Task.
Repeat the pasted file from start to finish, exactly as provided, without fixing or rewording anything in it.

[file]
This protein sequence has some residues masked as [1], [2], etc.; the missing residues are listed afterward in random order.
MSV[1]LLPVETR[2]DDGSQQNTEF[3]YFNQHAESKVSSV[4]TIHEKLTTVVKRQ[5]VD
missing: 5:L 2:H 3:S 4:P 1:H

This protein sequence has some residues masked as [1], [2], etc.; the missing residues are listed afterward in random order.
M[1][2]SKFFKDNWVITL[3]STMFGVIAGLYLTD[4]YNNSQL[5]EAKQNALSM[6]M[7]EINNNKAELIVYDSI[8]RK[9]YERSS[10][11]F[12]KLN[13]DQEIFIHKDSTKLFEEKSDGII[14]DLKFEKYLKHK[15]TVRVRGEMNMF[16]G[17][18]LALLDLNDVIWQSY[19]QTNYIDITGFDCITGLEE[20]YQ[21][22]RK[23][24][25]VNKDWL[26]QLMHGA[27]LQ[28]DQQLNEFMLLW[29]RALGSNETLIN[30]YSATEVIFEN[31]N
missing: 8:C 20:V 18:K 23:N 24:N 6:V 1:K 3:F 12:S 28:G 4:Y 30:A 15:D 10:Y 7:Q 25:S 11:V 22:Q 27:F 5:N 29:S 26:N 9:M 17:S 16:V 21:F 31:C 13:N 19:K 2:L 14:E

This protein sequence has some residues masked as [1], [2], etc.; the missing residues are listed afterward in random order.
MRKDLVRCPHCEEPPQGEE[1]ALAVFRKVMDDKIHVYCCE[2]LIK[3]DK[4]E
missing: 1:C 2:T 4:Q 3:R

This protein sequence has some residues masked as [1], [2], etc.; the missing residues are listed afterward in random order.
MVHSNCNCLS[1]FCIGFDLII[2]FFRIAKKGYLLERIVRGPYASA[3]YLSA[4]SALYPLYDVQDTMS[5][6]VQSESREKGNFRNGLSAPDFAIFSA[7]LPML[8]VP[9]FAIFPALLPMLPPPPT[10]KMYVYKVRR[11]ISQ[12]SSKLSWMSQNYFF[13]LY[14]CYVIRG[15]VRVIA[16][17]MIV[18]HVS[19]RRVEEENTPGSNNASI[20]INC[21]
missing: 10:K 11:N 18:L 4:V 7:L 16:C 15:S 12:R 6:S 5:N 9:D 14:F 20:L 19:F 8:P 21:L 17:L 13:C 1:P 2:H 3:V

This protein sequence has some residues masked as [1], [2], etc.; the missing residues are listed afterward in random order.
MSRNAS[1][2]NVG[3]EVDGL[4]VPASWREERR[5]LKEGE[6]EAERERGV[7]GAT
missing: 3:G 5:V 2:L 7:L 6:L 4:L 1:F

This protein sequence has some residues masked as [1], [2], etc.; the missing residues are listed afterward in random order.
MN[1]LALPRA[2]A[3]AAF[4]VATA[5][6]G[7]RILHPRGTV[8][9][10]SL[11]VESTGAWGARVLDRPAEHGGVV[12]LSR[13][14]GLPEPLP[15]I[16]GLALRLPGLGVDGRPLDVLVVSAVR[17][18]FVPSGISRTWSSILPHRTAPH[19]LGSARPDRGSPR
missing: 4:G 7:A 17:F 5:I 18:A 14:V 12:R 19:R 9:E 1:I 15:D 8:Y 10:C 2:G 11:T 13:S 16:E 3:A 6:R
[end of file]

This protein sequence has some residues masked as [1], [2], etc.; the missing residues are listed afterward in random order.
MSV[1]LLPVETR[2]DDGSQQNTEF[3]YFNQHAESKVSSV[4]TIHEKLTTVVKRQ[5]VD
missing: 5:L 2:H 3:S 4:P 1:H

This protein sequence has some residues masked as [1], [2], etc.; the missing residues are listed afterward in random order.
M[1][2]SKFFKDNWVITL[3]STMFGVIAGLYLTD[4]YNNSQL[5]EAKQNALSM[6]M[7]EINNNKAELIVYDSI[8]RK[9]YERSS[10][11]F[12]KLN[13]DQEIFIHKDSTKLFEEKSDGII[14]DLKFEKYLKHK[15]TVRVRGEMNMF[16]G[17][18]LALLDLNDVIWQSY[19]QTNYIDITGFDCITGLEE[20]YQ[21][22]RK[23][24][25]VNKDWL[26]QLMHGA[27]LQ[28]DQQLNEFMLLW[29]RALGSNETLIN[30]YSATEVIFEN[31]N
missing: 8:C 20:V 18:K 23:N 24:N 6:V 1:K 3:F 12:S 28:G 4:Y 30:A 15:D 10:Y 7:Q 25:S 11:V 22:Q 27:F 5:N 29:S 26:N 9:M 17:S 16:V 21:F 31:C 13:N 19:K 2:L 14:E

This protein sequence has some residues masked as [1], [2], etc.; the missing residues are listed afterward in random order.
MRKDLVRCPHCEEPPQGEE[1]ALAVFRKVMDDKIHVYCCE[2]LIK[3]DK[4]E
missing: 1:C 2:T 4:Q 3:R

This protein sequence has some residues masked as [1], [2], etc.; the missing residues are listed afterward in random order.
MVHSNCNCLS[1]FCIGFDLII[2]FFRIAKKGYLLERIVRGPYASA[3]YLSA[4]SALYPLYDVQDTMS[5][6]VQSESREKGNFRNGLSAPDFAIFSA[7]LPML[8]VP[9]FAIFPALLPMLPPPPT[10]KMYVYKVRR[11]ISQ[12]SSKLSWMSQNYFF[13]LY[14]CYVIRG[15]VRVIA[16][17]MIV[18]HVS[19]RRVEEENTPGSNNASI[20]INC[21]
missing: 10:K 11:N 18:L 4:V 7:L 16:C 15:S 12:R 6:S 5:N 9:D 14:F 20:L 19:F 8:P 21:L 17:L 13:C 1:P 2:H 3:V

This protein sequence has some residues masked as [1], [2], etc.; the missing residues are listed afterward in random order.
MSRNAS[1][2]NVG[3]EVDGL[4]VPASWREERR[5]LKEGE[6]EAERERGV[7]GAT
missing: 3:G 5:V 2:L 7:L 6:L 4:L 1:F

This protein sequence has some residues masked as [1], [2], etc.; the missing residues are listed afterward in random order.
MN[1]LALPRA[2]A[3]AAF[4]VATA[5][6]G[7]RILHPRGTV[8][9][10]SL[11]VESTGAWGARVLDRPAEHGGVV[12]LSR[13][14]GLPEPLP[15]I[16]GLALRLPGLGVDGRPLDVLVVSAVR[17][18]FVPSGISRTWSSILPHRTAPH[19]LGSARPDRGSPR
missing: 4:G 7:A 17:F 5:I 18:A 14:V 12:R 19:R 9:E 1:I 15:D 8:Y 10:C 2:G 11:T 13:S 16:E 3:A 6:R